Oh, oh, oh! You don't expect us to believe that pack of lies,
We'll belt you if you say another word,
The other leg's got bells on you, can pull it if you like,
But so far this is really quite absurd!
Ok i'm an Australian and here we have a saying that's "pull the other leg it plays jingle bells!" so maybe Terry has heard that over here :)
I'm not sure of the origins, but it's a fairly old phrase meaning “I don't believe you”. The “it's got bells on” bit is meant to be ironic/sacrcastic – in other words, “what you say is as likely as me having bells on my other leg”.
“Pulling your leg”, meaning “teasing, having a joke at your expense” was the original phrase.
This is my take on it; if someone teased you, they'd say "I'm just pulling your leg".
If you knew you were being teased, you might say, wearily "Pull the other one, it's got bells on" (ie other leg has got bells on, but this one doesn't), as in 'Yeah, I know you're teasing me', or even 'I know you're teasing me; you might as well go the whole hog'. At least, that's more or less the subliminal message I get when I read that.
"...Pull the other one..." has always had SEXUAL connations.
The "jingle Bells" is even well known here in Victoria!
Although we would probably say "...it CUMS with..."
I am British and this phrase is definatly a well known one over here and not invented by Sir Terry. As far as I am aware it is an extension of the phrase 'pull the other one' meaning you think someone is either lying or joking, the addition of 'it's got bells on' is to indicate that they must think you are a fool, hence the bells. That has always been my understanding anyway.
I always thought it meant something like this:
Person A says to me: something that sounds of bullcrap, with the full intention that you believe them.
I, reply thusly:You're pulling my leg (or in modern american terms: Buuuuuuuull@$$%), so Pull the other one, and if you're fool enough to think I'd believe you, then you're fool enough to believe me when I say it's got bells on.
Girls drink in pairs. They are rarely both beautiful because that would be too competitive. Therefore boys hunt in pairs too. You are unlikely to be successful on your own. As guys on the make (many years ago......) having made conversation with the beauty, your partner-in-crime was then duty bound to “pull the other one”.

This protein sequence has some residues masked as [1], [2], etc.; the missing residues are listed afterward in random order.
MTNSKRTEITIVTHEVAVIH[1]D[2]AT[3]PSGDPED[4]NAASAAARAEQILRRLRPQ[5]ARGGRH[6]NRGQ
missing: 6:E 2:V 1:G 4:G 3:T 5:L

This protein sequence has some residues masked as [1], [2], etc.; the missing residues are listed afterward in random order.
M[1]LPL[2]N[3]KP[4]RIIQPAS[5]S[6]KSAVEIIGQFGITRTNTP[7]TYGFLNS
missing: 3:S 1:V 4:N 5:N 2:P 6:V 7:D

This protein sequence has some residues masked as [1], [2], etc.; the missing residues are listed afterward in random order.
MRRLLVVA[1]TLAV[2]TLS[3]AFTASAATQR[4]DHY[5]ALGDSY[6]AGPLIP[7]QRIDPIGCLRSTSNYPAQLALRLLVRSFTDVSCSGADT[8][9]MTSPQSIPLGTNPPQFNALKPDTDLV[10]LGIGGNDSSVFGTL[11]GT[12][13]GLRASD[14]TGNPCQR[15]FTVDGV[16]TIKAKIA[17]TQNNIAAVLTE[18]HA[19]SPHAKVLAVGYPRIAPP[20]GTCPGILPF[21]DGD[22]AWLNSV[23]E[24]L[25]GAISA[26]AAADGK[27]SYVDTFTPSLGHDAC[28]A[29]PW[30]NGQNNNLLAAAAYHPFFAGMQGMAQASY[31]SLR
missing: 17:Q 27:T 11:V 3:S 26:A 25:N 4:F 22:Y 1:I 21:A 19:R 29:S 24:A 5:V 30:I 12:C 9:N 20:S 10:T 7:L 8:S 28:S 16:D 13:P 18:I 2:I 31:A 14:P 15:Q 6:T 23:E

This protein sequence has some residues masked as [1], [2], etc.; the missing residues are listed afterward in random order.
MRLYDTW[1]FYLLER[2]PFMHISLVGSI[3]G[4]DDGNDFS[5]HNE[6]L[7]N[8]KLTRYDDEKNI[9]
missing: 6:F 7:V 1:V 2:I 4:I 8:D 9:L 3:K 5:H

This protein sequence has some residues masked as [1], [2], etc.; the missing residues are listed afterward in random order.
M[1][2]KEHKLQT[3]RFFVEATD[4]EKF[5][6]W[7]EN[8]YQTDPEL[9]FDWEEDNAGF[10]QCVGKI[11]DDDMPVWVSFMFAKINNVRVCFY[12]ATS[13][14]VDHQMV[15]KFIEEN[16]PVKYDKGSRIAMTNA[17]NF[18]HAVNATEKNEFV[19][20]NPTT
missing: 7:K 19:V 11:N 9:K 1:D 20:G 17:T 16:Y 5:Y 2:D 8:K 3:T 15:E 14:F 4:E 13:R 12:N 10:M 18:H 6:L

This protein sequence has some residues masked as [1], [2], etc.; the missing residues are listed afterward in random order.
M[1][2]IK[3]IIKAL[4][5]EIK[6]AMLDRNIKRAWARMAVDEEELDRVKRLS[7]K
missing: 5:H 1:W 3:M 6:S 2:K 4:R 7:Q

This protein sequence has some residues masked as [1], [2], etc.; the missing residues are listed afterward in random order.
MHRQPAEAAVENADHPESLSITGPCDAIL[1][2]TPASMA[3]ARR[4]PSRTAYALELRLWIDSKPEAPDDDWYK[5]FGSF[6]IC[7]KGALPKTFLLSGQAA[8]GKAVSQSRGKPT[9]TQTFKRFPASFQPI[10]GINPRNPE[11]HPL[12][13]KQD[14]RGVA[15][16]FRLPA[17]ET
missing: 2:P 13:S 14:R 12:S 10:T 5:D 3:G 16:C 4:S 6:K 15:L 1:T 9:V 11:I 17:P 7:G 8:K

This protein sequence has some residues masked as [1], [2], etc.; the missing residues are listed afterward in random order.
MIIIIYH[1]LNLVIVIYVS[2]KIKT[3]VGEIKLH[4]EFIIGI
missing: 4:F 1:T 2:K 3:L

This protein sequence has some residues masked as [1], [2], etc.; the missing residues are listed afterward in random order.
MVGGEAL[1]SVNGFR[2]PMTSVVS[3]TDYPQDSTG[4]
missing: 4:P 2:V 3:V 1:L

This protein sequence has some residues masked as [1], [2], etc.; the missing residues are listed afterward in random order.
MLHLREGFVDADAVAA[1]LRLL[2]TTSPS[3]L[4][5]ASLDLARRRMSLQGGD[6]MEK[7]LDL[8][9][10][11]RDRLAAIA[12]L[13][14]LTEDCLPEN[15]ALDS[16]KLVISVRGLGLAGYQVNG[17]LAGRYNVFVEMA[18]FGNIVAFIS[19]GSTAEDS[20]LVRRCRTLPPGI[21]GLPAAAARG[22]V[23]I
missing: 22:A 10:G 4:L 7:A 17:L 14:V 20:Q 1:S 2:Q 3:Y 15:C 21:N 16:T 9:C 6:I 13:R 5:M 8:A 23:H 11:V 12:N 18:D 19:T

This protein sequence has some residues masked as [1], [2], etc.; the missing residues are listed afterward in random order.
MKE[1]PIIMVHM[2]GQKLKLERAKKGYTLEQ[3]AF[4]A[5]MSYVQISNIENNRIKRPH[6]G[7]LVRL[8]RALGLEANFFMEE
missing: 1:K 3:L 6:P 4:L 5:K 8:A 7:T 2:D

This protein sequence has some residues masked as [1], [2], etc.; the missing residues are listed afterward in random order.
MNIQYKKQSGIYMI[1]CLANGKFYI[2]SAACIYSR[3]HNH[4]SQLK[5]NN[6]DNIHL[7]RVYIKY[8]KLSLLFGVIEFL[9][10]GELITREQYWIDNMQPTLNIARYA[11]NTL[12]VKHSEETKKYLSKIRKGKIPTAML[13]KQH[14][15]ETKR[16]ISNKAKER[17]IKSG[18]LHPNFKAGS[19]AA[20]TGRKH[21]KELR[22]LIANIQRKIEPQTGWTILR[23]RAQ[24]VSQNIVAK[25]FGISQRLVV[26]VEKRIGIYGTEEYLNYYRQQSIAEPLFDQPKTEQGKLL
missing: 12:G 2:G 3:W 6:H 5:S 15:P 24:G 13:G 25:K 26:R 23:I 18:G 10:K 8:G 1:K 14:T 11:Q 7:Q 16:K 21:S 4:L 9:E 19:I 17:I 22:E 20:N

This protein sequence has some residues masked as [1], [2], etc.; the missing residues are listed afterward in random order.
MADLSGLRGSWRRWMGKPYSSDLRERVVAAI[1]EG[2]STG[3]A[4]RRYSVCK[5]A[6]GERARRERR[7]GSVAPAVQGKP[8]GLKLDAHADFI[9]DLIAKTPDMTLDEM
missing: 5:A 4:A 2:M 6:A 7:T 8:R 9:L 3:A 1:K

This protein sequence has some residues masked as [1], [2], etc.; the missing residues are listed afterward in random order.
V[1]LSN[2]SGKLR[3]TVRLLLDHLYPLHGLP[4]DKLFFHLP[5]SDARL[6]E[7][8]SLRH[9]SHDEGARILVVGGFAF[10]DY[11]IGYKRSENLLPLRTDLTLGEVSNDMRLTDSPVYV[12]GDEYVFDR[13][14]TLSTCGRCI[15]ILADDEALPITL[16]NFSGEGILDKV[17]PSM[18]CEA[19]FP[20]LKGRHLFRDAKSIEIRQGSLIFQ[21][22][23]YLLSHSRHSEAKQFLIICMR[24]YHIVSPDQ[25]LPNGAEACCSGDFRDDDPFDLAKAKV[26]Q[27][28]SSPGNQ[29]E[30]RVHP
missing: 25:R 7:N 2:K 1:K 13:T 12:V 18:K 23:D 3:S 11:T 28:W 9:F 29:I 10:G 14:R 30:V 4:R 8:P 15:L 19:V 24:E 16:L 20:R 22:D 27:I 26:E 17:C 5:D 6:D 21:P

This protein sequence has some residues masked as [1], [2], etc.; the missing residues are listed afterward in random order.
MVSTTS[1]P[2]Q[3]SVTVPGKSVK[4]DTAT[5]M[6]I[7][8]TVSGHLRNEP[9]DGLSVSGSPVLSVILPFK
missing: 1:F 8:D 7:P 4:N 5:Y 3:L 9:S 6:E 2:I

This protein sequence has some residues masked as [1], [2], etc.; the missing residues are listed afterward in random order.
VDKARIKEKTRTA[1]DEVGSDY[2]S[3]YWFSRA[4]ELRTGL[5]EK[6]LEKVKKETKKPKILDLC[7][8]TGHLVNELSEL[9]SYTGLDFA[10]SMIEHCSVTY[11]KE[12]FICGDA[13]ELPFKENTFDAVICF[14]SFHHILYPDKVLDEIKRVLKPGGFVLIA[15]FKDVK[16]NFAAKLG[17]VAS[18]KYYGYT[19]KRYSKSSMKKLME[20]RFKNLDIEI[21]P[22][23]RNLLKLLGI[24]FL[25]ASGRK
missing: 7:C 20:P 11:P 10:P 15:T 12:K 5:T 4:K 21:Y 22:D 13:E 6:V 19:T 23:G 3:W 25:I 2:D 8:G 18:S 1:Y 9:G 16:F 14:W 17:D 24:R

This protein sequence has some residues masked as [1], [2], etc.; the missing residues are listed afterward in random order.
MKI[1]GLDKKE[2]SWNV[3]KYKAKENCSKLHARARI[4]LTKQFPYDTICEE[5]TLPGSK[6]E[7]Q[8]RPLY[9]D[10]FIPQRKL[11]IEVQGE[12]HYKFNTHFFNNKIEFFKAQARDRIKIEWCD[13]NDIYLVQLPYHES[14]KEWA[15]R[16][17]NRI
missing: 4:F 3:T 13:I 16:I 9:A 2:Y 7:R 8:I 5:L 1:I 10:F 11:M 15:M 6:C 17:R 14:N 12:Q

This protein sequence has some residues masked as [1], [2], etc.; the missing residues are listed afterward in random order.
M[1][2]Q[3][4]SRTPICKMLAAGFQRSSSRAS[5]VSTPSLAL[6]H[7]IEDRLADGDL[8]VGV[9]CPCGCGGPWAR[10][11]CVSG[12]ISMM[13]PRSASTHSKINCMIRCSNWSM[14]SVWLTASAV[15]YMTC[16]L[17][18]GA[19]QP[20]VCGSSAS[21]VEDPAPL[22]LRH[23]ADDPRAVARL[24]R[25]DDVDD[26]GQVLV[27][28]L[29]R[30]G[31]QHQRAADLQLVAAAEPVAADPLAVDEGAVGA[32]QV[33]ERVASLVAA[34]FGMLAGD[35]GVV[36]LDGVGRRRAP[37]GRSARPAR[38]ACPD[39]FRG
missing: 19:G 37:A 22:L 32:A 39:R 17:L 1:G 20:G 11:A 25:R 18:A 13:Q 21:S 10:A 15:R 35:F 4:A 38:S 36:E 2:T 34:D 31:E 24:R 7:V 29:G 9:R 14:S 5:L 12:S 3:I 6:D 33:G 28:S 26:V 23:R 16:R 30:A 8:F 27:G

Would I lie to you............?
I confess I was laughing out loud when I typed it. Also funny to relate that the “back up man” always seemed to end up getting the best end of the bargain.. .. .. ..
>1 This gets interesting......Nowhere on this topic has it been pointed out......That phrase does not occur in any of Sir Terry's books. This should make you think hard.. .. .. .. .. .. .. :o)
In a similar vain the expression "Poking fun at" someone is interesting. "Making fun of" is easy to understand but "Poking fun at".....................?
I wonder how that came about.
>23 It's very likely that you are correct, ... but ...
>24: Check, for example, the first letter Carrot writes (p. 41 in my Corgi paperback edition of "Guards! Guards").
>27 Hey rs. Yep....Page 30 in my City Watch Trilogy hardback. But.....He doesn't say "Pull the other one, kid. It has bells on." And he would not. Why not?-- -- -- -- :)
Who, Captain Vimes..? Pinky.....He was pisatively possed in a "common ale-house" (you wouldn't understand about them) at the time he said it.......................... ;-)
No - it is Carrot who suffers from concrete thinking. He doesn't recognise metaphors
It is a term used in psychiatry